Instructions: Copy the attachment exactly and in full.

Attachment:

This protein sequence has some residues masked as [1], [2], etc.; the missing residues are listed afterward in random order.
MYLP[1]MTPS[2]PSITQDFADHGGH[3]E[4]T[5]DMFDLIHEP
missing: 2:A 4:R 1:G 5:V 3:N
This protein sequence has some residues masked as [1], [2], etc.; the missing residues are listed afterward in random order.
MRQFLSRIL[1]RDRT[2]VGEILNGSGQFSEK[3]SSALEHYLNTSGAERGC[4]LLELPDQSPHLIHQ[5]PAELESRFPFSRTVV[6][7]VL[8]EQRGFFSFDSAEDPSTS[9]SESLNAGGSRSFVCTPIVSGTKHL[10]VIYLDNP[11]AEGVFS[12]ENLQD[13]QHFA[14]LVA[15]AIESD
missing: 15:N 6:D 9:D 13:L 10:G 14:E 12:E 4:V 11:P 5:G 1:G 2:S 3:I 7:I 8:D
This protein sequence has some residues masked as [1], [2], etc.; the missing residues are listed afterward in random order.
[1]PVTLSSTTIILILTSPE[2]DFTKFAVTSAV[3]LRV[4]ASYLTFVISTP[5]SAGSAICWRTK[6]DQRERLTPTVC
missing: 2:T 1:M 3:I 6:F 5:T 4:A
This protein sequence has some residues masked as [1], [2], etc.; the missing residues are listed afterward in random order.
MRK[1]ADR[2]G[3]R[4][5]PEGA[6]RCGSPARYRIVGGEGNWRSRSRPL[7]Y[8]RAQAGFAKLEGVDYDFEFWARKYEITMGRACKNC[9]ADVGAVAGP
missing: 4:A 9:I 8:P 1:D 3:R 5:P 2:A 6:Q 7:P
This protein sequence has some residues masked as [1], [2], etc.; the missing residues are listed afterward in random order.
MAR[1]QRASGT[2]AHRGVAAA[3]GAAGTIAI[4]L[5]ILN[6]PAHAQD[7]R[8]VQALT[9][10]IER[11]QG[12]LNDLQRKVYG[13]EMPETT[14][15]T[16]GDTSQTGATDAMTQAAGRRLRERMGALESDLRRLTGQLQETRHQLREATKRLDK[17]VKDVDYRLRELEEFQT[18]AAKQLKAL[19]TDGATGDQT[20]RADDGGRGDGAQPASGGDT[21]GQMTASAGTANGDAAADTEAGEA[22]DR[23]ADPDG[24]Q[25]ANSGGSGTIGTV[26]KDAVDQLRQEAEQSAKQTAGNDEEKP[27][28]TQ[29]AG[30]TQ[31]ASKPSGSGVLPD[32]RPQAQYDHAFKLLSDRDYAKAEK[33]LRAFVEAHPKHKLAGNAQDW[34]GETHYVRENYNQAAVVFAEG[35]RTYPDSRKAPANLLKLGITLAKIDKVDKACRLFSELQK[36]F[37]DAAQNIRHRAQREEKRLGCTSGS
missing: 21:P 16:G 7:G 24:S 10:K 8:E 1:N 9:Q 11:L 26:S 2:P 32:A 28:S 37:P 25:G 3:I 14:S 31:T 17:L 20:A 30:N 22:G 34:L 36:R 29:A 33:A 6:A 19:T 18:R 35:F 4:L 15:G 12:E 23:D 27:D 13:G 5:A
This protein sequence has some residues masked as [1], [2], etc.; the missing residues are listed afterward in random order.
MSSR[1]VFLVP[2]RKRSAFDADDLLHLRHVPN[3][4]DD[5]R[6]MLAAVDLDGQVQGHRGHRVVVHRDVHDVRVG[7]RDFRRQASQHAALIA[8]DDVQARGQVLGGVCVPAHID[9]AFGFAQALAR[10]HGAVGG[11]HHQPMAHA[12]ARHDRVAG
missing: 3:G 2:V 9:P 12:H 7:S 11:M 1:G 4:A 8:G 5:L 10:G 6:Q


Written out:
This protein sequence has some residues masked as [1], [2], etc.; the missing residues are listed afterward in random order.
MYLP[1]MTPS[2]PSITQDFADHGGH[3]E[4]T[5]DMFDLIHEP
missing: 2:A 4:R 1:G 5:V 3:N
This protein sequence has some residues masked as [1], [2], etc.; the missing residues are listed afterward in random order.
MRQFLSRIL[1]RDRT[2]VGEILNGSGQFSEK[3]SSALEHYLNTSGAERGC[4]LLELPDQSPHLIHQ[5]PAELESRFPFSRTVV[6][7]VL[8]EQRGFFSFDSAEDPSTS[9]SESLNAGGSRSFVCTPIVSGTKHL[10]VIYLDNP[11]AEGVFS[12]ENLQD[13]QHFA[14]LVA[15]AIESD
missing: 15:N 6:D 9:D 13:L 10:G 14:E 12:E 4:V 11:P 5:G 1:G 2:S 3:I 7:I 8:D
This protein sequence has some residues masked as [1], [2], etc.; the missing residues are listed afterward in random order.
[1]PVTLSSTTIILILTSPE[2]DFTKFAVTSAV[3]LRV[4]ASYLTFVISTP[5]SAGSAICWRTK[6]DQRERLTPTVC
missing: 2:T 1:M 3:I 6:F 5:T 4:A
This protein sequence has some residues masked as [1], [2], etc.; the missing residues are listed afterward in random order.
MRK[1]ADR[2]G[3]R[4][5]PEGA[6]RCGSPARYRIVGGEGNWRSRSRPL[7]Y[8]RAQAGFAKLEGVDYDFEFWARKYEITMGRACKNC[9]ADVGAVAGP
missing: 4:A 9:I 8:P 1:D 3:R 5:P 2:A 6:Q 7:P
This protein sequence has some residues masked as [1], [2], etc.; the missing residues are listed afterward in random order.
MAR[1]QRASGT[2]AHRGVAAA[3]GAAGTIAI[4]L[5]ILN[6]PAHAQD[7]R[8]VQALT[9][10]IER[11]QG[12]LNDLQRKVYG[13]EMPETT[14][15]T[16]GDTSQTGATDAMTQAAGRRLRERMGALESDLRRLTGQLQETRHQLREATKRLDK[17]VKDVDYRLRELEEFQT[18]AAKQLKAL[19]TDGATGDQT[20]RADDGGRGDGAQPASGGDT[21]GQMTASAGTANGDAAADTEAGEA[22]DR[23]ADPDG[24]Q[25]ANSGGSGTIGTV[26]KDAVDQLRQEAEQSAKQTAGNDEEKP[27][28]TQ[29]AG[30]TQ[31]ASKPSGSGVLPD[32]RPQAQYDHAFKLLSDRDYAKAEK[33]LRAFVEAHPKHKLAGNAQDW[34]GETHYVRENYNQAAVVFAEG[35]RTYPDSRKAPANLLKLGITLAKIDKVDKACRLFSELQK[36]F[37]DAAQNIRHRAQREEKRLGCTSGS
missing: 21:P 16:G 7:G 24:S 10:K 8:E 1:N 9:Q 11:L 26:S 2:P 32:A 28:S 37:P 25:G 3:I 14:S 31:T 17:L 20:A 30:N 22:G 34:L 36:R 29:A 33:A 6:A 19:T 18:R 35:F 4:L 15:G 12:E 23:D 27:D 13:G 5:A
This protein sequence has some residues masked as [1], [2], etc.; the missing residues are listed afterward in random order.
MSSR[1]VFLVP[2]RKRSAFDADDLLHLRHVPN[3][4]DD[5]R[6]MLAAVDLDGQVQGHRGHRVVVHRDVHDVRVG[7]RDFRRQASQHAALIA[8]DDVQARGQVLGGVCVPAHID[9]AFGFAQALAR[10]HGAVGG[11]HHQPMAHA[12]ARHDRVAG
missing: 3:G 2:V 9:P 12:H 7:S 11:M 1:G 4:A 8:G 5:L 10:G 6:Q